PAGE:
Now consider the statement T, "Linda is a bank teller." There is no probabilistic context here. Linda is what she is and is nothing else, like a dice roll that has already happened. So the probability that Linda is a bank teller is either 1 or 0 depending on whether she actually is a bank teller. Same with her being a feminist, and same with the conjunction of her being both a bank teller and a feminist. They are all either 1 or 0.

Of course, if Linda is not a bank teller, then the probability of T is 0 and T ^ F is 0. But if she is a bank teller but not a feminist then the probability of T is 1, F is 0, and T ^ F is 0. So in that sense it is strictly true that the third statement can never be more probable than the first.

But this is a degenerate use of "likelihood." Likelihood adds nothing to the analysis which is strictly logical. And in fact the participants are not "failed" for a failure to estimate probabilities correctly, but for the alleged failure to perceive the logical necessity of the conditional "If T^F then T".  So there is a bit of a bait and switch going on.

People generally approach test questions in good faith. They assume the questions are well-formed, and when they aren't, they provide their own context in an attempt to interpret the question as well-formed. In this case, being explicitly told that the question is probabilistic - and intuiting that any probabilistic question requires a probabilistic context within which the concept of likelihood makes sense - they supply the probabilistic context that is not provided by the question. Really they should say that the problem is degenerate and the likelihood of each statement is either 1 or 0, but we can't say which.

To come up with any other numbers requires a probabilistic background against which to generate a non-degenerate likelihood. This is where the much maligned "intuition" comes in. Forced to generate their own background, the participants likely tell themselves something like "If I was trying to find Linda, would I be more likely to find her starting with the general population of bank tellers, or focusing on the population that is both bank tellers and feminists?" And they reasonably conclude the latter is the better choice.  Formally what they are doing is saying "Given a random draw on the populations of bank tellers, or the population that is both bank tellers and feminists, I'm more likely to come up with Linda making a draw on the latter." And they are right about that.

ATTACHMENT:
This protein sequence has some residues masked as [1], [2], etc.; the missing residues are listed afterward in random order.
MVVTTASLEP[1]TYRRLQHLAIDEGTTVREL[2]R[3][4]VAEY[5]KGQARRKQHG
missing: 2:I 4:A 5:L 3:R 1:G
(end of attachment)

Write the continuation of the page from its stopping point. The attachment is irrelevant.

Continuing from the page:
An intelligent participant would be understandably irritated if told later that he got the question wrong because he doesn't understand that if Linda is a bank teller and a feminist, then she is a bank teller. What the experimenters did was bait (or force) the participants into treating the question as a probabilistic one (requiring a probabilistic context), then graded them as though they had asked them a logical question about conjunction.

Thursday, September 3, 2015

The Cult of Suffering and Assisted Suicide

Andrew Stuttaford at the Secular Right has a post on what he calls the Cult of Suffering and assisted suicide.

I was struck by Stuttaford's objection to a certain Sister Constance Veit:
That last paragraph is, I have to say, disgusting. Sister Veit's argument that those wrestling with the later stages of a cruel disease are on a "mission" on behalf of the rest of us, a mission that they never asked to be on, is an expression of fanaticism, terrifying in its absence of empathy for her fellow man.
The "a mission that they never asked to be on" reminds of Chesterton's discussion of this point in the chapter "The Flag of the World" in Orthodoxy:
 A man belongs to this world before he begins to ask if it is nice to belong to it. He has fought for the flag, and often won heroic victories for the flag, long before he has ever enlisted. To put shortly what seems the essential matter, he has a loyalty long before he has any admiration.